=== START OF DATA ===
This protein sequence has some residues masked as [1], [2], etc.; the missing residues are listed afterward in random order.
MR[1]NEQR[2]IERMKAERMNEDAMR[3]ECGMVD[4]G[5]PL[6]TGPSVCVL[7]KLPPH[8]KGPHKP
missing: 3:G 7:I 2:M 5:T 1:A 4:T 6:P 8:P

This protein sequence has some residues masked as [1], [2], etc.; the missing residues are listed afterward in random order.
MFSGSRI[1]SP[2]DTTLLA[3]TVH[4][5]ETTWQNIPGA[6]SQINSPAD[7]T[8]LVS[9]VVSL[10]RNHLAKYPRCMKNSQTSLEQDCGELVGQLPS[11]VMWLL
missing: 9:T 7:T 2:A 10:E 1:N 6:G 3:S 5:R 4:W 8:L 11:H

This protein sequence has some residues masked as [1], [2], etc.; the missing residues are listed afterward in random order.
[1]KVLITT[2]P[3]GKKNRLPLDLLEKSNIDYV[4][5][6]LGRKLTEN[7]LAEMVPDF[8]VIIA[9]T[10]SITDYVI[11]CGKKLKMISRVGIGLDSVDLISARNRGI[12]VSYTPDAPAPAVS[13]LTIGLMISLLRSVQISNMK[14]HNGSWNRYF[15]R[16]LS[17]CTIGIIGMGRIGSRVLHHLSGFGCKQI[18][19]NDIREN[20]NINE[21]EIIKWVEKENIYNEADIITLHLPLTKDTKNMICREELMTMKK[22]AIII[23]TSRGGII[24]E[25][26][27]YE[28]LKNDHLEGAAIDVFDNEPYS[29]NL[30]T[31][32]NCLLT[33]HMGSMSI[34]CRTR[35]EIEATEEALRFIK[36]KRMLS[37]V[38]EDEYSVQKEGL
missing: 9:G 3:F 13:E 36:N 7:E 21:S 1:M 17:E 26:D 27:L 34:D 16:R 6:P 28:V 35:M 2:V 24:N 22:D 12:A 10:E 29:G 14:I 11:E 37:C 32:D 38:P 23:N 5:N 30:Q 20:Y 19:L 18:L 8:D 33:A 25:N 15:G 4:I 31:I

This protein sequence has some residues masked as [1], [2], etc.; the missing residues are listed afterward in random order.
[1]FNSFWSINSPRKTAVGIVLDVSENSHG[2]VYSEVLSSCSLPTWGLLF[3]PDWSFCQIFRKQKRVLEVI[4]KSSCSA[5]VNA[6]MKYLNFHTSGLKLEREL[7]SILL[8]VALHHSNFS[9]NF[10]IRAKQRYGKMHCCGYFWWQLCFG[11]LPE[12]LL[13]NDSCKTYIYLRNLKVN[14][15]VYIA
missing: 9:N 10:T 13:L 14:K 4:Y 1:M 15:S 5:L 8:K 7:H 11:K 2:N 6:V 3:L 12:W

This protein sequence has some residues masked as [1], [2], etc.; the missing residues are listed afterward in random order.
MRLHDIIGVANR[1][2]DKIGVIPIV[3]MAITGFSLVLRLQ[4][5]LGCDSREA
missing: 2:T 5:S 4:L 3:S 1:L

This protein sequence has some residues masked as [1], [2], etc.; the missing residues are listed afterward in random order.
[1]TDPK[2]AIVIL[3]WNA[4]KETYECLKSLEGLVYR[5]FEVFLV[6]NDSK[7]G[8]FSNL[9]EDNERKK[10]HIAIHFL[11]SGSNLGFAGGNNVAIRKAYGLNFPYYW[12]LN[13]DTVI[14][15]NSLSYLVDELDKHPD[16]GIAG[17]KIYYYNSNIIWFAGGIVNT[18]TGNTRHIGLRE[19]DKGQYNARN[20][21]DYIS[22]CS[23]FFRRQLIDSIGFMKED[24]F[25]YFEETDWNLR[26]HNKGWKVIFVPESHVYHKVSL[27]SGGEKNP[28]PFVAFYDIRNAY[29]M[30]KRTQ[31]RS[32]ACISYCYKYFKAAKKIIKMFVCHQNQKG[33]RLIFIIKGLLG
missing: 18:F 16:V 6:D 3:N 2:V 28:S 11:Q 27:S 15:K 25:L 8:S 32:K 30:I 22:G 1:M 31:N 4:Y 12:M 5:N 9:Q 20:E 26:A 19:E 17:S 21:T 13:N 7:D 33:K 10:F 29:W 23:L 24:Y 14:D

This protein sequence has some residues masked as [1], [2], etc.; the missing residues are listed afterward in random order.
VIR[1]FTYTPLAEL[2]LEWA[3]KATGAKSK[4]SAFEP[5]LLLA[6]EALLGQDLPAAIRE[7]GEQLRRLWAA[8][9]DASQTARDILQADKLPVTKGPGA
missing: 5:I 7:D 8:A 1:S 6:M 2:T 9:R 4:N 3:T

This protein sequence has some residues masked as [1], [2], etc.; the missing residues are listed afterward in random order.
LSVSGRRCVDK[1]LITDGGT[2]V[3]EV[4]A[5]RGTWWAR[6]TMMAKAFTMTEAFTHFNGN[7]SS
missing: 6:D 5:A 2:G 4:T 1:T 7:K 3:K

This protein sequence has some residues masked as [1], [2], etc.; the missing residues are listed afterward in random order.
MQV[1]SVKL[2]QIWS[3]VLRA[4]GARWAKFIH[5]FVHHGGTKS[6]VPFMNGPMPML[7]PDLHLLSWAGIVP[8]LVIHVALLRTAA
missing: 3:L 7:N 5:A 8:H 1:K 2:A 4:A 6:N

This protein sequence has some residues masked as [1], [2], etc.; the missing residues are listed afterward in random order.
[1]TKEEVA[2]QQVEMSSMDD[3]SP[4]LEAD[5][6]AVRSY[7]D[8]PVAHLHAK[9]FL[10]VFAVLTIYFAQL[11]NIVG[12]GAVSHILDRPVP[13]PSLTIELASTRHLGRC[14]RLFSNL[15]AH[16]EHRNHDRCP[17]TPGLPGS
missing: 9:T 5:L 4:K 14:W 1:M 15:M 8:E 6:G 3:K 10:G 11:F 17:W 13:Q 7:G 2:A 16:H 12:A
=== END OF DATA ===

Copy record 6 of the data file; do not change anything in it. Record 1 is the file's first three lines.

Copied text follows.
This protein sequence has some residues masked as [1], [2], etc.; the missing residues are listed afterward in random order.
[1]TDPK[2]AIVIL[3]WNA[4]KETYECLKSLEGLVYR[5]FEVFLV[6]NDSK[7]G[8]FSNL[9]EDNERKK[10]HIAIHFL[11]SGSNLGFAGGNNVAIRKAYGLNFPYYW[12]LN[13]DTVI[14][15]NSLSYLVDELDKHPD[16]GIAG[17]KIYYYNSNIIWFAGGIVNT[18]TGNTRHIGLRE[19]DKGQYNARN[20][21]DYIS[22]CS[23]FFRRQLIDSIGFMKED[24]F[25]YFEETDWNLR[26]HNKGWKVIFVPESHVYHKVSL[27]SGGEKNP[28]PFVAFYDIRNAY[29]M[30]KRTQ[31]RS[32]ACISYCYKYFKAAKKIIKMFVCHQNQKG[33]RLIFIIKGLLG
missing: 18:F 16:V 6:D 3:N 2:V 28:S 11:Q 27:S 15:K 25:L 8:S 32:K 30:I 22:G 1:M 31:N 4:Y 12:M 5:N 9:Q 20:E 26:A 19:E 17:S 21:T 13:N 7:D 33:K 10:F 29:W 23:L 24:Y 14:D